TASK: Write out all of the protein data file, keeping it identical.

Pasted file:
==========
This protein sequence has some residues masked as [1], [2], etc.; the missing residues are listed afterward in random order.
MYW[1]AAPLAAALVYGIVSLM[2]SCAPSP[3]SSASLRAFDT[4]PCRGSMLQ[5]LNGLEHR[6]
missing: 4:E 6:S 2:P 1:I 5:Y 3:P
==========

This protein sequence has some residues masked as [1], [2], etc.; the missing residues are listed afterward in random order.
MYW[1]AAPLAAALVYGIVSLM[2]SCAPSP[3]SSASLRAFDT[4]PCRGSMLQ[5]LNGLEHR[6]
missing: 4:E 6:S 2:P 1:I 5:Y 3:P